Basic Design Goals – Display Type and Speaker Configuration
Do you want to use a Flat panel TV or Projector? OK, we’ve already started to answer this question but let’s go over it again to make sure your “wants” match up with your intended goals.  There is no doubt that a front projector can offer a big-screen, immersive experience.  A 100″ screen offers four times the visual impact of a 50″ display.  If your main interest is watching movies and you can control ambient lighting, a front projector will give you the biggest, most immersive viewing experience.
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However, there is a down side to using a front projector in a home theater, which is the need for light control.  To obtain an optimum image (brightness, color saturation, and shadow detail) the room should be virtually dark with very little ambient light.  So again, this wouldn’t be the best setup if you plan to do a lot of socializing while watching a mix of sports, TV and the occasional movie.  A flat panel TV will be a better fit in a general purpose, multi-media theater room.

For some, incorporating both a flat panel display and front projector into the same home theater offers the best of both worlds.  When the family wants to kick back and watch a movie they can dim the lights and fire up the projector.  At other times they can use the flat panel display for watching TV or when having friends over to enjoy weekend football.  It just depends on your goals and resources.

What speaker configuration do you plan to use?

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(5.1 Surround Sound Configuration)

Surround sound speakers can be configured in many different ways, which will determine how many speakers you will need.  A basic 5.1 surround sound system incorporates five directional channels and one non-directional, low frequency effect (LFE) or subwoofer channel.  This is the minimum speaker configuration that is considered acceptable to reproduce an immersive sound stage.  The vast majority of movies are mixed in Dolby 5.1 surround sound.  Larger rooms (and larger budgets) may allow for adding more speakers for an even more immersive sound experience.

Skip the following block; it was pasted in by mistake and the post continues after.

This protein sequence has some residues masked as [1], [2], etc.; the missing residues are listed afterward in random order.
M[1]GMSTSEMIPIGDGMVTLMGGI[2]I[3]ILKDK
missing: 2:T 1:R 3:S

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(7.1 Surround Sound Configuration)

Adding two rear surround speakers creates a 7.1 channel configuration (6.1 if only one rear surround speaker is used).  One or two speakers located behind the main seating area can add depth to the sound stage.  But you should keep in mind that the majority of movie soundtracks and multi-channel audio (SACD and DVD-Audio) are still mixed in 5.1 channels; meaning the back surround channels must be artificially created (digital sound processor and algorithms from Dolby, DTS and Audyssey).  However, in the future expect to see an increasing number of Blu-ray DVDs and games being mixed in 6.1 and 7.1 channel audio.

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(7.2 Surround Sound Configuration)

Another popular configuration is to add multiple subwoofers to the mix.  Incorporating two (or more) subwoofers into your home theater can offer significant advantages over having just one.  It’s not just about generating loud bass; but more importantly about generating clean, strong bass that delivers smooth bass response across the entire listening area.  Having two or more subwoofers can make placement easier and can go a long way in helping to eliminate boominess and increase dynamic range.

If you have a relatively large room (and budget) the latest trend is to add height and/or width channels to increase the size of the perceived sound stage.  In addition to the extra speakers you will also need an AVR (audio-video receiver) with the appropriate DSP and algorithms that can synthesize and amplifier stages to drive these extra channels.  Three different companies are currently competing in this area.
•    Dolby Pro Logic IIz: adds two front height channels
•    Audyssey DSX: adds two front height channels and two width channels
•    DTS-HD: multiple height channels

The major advantage to these new systems is they expand the sound stage by filling the room with subtle ambient sounds, which helps further envelop the listener.  This results in deeper immersion into movies and games and makes relatively small speakers sound like much larger ones.  Several high-end receivers and processors currently have IIz and DSX capabilities built in (Denon AVR-4310).

Review: At this point you should know:
•    Your basic goals for your home theater and the types of source material you plan to enjoy the most (movies, TV, sports, music, gaming, etc.)
•    The room environment (open multi-media family room or dedicated viewing room)
•    The location of your home theater (including whether or not you are remodeling an existing space or starting new construction)
•    The amount of direct and ambient light and how well you will be able to control them
•    The type of video display you plan to use (flat panel TV or projector)
•    The size and shape of your home theater (hopefully optimized for sound quality)
•    The amount of professional help you will need (remodeling, builder, installer)
•    The number of speakers you plan to use (5.1, 7.2, 9.2, 11.4)

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